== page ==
KINGMAN – The Northern Arizona Consolidated Fire District board of directors got along well enough Thursday to approve a $3.1 million budget that includes staffing Station 33 on Stockton Hill Road 24 hours a day by October or November.
The station was one of three NACFD fire stations closed during the recession when revenue fell from $5 million to about $2 million and staff was reduced by 50 percent.
The budget also includes a 2 percent pay raise for employees, and $177,000 in Public Safety Pension Retirement System refunds.
The board voted unanimously to accept the budget prepared by interim Fire Chief Wayne Eder, who mentioned a couple of budget issues that needed to be addressed before the vote.
First was insurance coverage for the fire district, which expired July 1 and was extended for a week. Three companies were vying for the insurance contract, and two of them submitted bids, Eder said.
Volunteer Firemen’s Insurance Service, the current insurer, set a premium of $50,800, while Provident FirePlus came in at $42,000 for comparable coverage.
Eder said he asked VFIS to come down on the price because they’ve been with the fire district for a while, but he was turned down.
“I recommend Provident because it’s comparable and it helps the budget,” the fire chief said. “Dollar for dollar, coverage is the same.”
The board voted 4-1 to go with Provident, with Jim Bailey opposed. He said he would have liked to see a presentation from both insurance companies comparing what they will cover.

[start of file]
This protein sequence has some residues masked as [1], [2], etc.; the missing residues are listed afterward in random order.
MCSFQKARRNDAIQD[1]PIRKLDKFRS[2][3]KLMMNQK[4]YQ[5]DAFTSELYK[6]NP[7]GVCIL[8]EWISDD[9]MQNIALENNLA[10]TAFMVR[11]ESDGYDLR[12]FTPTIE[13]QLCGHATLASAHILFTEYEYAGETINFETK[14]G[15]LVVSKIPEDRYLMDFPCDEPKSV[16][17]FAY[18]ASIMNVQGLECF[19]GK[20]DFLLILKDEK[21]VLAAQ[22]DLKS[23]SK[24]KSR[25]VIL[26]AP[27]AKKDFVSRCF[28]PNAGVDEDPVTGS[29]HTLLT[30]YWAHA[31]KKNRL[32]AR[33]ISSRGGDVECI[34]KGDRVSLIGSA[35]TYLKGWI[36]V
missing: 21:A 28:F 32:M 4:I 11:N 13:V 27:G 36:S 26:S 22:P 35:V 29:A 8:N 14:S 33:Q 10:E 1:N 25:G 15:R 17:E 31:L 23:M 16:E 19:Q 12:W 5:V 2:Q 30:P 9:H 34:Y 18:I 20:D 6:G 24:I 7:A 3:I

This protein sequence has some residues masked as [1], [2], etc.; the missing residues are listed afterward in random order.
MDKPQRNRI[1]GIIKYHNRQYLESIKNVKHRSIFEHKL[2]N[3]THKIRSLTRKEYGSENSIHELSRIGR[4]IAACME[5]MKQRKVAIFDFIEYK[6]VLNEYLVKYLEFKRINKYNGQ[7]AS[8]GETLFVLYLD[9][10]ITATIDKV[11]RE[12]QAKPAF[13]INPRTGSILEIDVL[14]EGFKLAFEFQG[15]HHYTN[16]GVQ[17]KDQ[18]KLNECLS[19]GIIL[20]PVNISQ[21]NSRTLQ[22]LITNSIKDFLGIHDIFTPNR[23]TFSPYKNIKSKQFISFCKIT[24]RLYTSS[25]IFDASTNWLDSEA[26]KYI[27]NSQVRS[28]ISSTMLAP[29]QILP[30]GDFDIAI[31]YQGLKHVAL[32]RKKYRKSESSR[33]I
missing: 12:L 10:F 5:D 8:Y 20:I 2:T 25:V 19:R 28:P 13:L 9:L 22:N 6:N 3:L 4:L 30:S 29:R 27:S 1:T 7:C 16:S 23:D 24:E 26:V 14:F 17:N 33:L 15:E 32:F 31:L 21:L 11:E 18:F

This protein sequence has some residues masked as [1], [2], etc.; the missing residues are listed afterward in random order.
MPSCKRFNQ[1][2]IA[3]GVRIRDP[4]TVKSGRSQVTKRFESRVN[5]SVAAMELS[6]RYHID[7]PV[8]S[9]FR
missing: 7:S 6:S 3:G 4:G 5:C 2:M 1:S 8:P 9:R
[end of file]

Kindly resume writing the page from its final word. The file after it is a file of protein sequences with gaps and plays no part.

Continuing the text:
Board member Mike Collins had emailed Eder with “minor budget issues,” and they met and worked it out.
The fire district will be spending the same amount it’s taking in, not counting capital outlays, which require a vote on bids, Eder said.
One of Collins’ concerns was uncollectible revenue on the district’s tax revenue, which is increasing to $3.12 from $3. The maximum is $3.25.
“We’ve got it at 5 percent uncollectible, which I think is fair,” Collins said.
“I think it’s a great budget and you did a great job,” board member Sue Wilkin told the chief.
Eder said he filed a grant application with the U.S. Fire Administration to replace a 1980 Mack water tender. They cost about $240,000, and the district would pay about 5 percent to 10 percent of the cost.
“They look at savings,” Eder said. “They’re reviewing our financing documents. Because of our capital reserve, it could be a problem.”
NACFD currently owns two water tenders, and one of them has been out of service for about six months, Eder said. The other truck only holds 3,000 to 3,500 gallons of water, deficient of the 4,000 gallons required by the Insurance Services Office.